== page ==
We have also built up a strong core of regulars who are a community.  Friendships have been made, even couple got together through the bookshop and are still going strong four years on.  Books are a means to that end as well as an end in themselves.  The books we sell would end up in the recycling bins at the tip – but it’s much better to recycle them as books, to offer people affordable reading material, a nice place to browse, even to sit and read, the opportunity to take a chance on a new author.  They might not pay £8 to take a risk, but they will pay £2.  This is dangerously close to the ‘exposure’ argument – that writers and musicians should perform without pay because it’s good ‘exposure’, an iniquitous practice; but it’s not that, and while the author gets no royalties, I hope there might be a knock-on effect.

I urge everyone who can afford it to buy new books, at full price, from independent booksellers.  This makes for the healthiest possible book industry.  If you can’t afford new books, borrow them from the library.  If you don’t have a library, or if you want to own the book, buy second-hand.  That would be my pecking order.  It seems as though I am shooting myself in the foot, but that’s because I am not about the business model, I am not here because I want to be a businesswoman, and the only reason I run a business is because I have to pay rent and rates, and selling books enables me to do that.  Otherwise I would have a completely different sort of environment.  If I were to win the lottery, that’s what I would do – something that doesn’t involve commerce.  The books and the people who want to read them and who want to meet other people who like books – those are the things that matter.  My life would be transformed if it weren’t for the financial side of things – I am sure that’s true for many or even all of us!  I don’t enjoy the business side of things one tiny bit.  But I am proud of my little bookshop, on all sorts of levels, and the good thing about charging for books is that at least they retain some sort of value; one of the big problems in the arts is that we don’t value them enough, we expect free live music in bars, we prefer to buy discounted books than support authors and independent bookshops and small publishers, we think they are some sort of extra, when in fact the arts are intrinsic to the health and richness of any society.  We cannot live without them.  I for one do not want to live without them.  And in a tiny way, I am trying to promote this very big idea.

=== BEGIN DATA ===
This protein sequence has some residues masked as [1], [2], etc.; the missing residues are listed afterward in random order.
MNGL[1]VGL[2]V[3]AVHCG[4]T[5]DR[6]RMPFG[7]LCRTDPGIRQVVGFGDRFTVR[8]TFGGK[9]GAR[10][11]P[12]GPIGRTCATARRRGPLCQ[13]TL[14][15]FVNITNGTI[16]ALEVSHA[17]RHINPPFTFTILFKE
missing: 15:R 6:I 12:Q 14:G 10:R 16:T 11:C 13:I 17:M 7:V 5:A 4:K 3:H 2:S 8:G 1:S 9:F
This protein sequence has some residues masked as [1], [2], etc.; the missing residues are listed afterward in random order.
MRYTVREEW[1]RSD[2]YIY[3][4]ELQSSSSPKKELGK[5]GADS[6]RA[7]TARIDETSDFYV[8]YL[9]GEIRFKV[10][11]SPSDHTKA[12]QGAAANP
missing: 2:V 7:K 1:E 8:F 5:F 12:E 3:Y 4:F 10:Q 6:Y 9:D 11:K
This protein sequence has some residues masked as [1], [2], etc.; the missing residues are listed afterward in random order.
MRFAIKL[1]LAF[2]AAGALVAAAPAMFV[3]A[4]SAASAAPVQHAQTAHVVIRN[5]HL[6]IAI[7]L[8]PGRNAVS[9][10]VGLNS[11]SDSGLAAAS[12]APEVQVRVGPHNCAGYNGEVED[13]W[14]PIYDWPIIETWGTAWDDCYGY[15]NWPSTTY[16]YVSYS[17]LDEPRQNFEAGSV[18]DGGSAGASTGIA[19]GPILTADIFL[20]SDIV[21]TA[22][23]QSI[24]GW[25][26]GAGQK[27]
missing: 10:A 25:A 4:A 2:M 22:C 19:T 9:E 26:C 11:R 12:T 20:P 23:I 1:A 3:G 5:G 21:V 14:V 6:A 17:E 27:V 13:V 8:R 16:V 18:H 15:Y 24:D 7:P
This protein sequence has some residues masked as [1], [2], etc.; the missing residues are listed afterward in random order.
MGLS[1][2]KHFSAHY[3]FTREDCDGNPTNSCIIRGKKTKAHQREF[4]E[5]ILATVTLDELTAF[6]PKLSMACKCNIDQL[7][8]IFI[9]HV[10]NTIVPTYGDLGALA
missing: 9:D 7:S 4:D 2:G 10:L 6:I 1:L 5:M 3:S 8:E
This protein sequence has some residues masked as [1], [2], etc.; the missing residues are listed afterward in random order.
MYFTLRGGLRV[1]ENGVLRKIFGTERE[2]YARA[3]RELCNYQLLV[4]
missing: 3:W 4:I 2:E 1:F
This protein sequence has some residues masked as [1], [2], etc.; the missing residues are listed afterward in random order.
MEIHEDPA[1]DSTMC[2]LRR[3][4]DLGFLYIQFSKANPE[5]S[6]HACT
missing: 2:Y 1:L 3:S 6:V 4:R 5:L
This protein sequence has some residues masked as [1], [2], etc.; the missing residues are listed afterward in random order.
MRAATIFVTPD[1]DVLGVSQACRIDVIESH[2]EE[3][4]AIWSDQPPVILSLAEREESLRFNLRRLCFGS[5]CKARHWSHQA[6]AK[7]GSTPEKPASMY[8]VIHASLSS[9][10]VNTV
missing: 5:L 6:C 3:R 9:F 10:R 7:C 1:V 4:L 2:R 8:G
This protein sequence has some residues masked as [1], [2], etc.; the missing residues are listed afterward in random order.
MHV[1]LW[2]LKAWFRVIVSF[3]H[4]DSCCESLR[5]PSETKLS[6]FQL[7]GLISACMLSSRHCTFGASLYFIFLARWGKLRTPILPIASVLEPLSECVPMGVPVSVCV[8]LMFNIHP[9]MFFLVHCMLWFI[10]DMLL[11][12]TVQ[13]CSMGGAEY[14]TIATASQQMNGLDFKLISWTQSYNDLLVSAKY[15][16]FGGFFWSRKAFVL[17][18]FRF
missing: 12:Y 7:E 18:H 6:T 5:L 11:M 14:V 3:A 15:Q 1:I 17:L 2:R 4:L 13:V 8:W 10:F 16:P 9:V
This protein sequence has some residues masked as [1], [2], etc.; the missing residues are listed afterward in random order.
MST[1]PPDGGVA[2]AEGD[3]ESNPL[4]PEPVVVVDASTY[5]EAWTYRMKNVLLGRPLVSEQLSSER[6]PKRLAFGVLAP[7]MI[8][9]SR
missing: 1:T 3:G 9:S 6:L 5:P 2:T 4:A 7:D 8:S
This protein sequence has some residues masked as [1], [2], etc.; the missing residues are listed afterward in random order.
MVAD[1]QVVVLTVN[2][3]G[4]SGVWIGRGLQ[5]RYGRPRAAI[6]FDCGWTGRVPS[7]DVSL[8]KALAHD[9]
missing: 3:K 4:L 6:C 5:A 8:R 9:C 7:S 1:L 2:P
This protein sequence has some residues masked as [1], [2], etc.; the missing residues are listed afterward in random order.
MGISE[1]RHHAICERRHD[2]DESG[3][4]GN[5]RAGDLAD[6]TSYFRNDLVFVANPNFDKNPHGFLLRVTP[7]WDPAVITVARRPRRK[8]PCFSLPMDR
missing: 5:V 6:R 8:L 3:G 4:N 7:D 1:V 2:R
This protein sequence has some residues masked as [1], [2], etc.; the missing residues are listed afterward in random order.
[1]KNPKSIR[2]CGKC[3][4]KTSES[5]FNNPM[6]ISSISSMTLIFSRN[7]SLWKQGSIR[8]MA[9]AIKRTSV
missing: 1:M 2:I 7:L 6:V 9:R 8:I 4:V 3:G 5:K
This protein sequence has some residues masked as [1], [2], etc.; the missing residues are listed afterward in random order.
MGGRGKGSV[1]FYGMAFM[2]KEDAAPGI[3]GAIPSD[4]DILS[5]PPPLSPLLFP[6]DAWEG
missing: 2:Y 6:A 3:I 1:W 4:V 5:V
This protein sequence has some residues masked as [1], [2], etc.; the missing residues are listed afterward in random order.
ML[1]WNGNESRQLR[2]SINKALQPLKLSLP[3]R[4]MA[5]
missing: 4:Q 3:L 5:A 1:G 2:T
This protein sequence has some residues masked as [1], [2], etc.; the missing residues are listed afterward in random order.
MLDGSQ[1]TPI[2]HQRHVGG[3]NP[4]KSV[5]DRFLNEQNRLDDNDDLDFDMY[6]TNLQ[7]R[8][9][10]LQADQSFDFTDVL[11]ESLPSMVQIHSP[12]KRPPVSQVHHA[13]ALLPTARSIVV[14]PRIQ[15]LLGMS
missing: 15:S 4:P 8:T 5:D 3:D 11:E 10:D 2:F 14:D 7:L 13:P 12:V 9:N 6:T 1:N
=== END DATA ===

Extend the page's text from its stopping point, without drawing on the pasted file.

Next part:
So I make no apology for selling second-hand books, neither to authors nor to customers.  I think it’s a good thing.  I think second-hand bookshops are vital, for keeping books in circulation especially when they go out of print, for the serendipity they provide in browsing shelves of unexpected things, for promoting the idea that books are valuable objects and for doing all this on the high street, as part of sustaining healthy communities.

As we celebrate five years of being in business, and despite being financially worse off in my 50s than I have ever been before, I am as committed to all of this as I ever was, and with so much of myself now invested in it, I hope to be in business another five years from now.

Happy reading!

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And no more shall we part…with your help!

**UPDATE:  GOAL £2300, CURRENT TOTAL £2326 – THANK YOU!**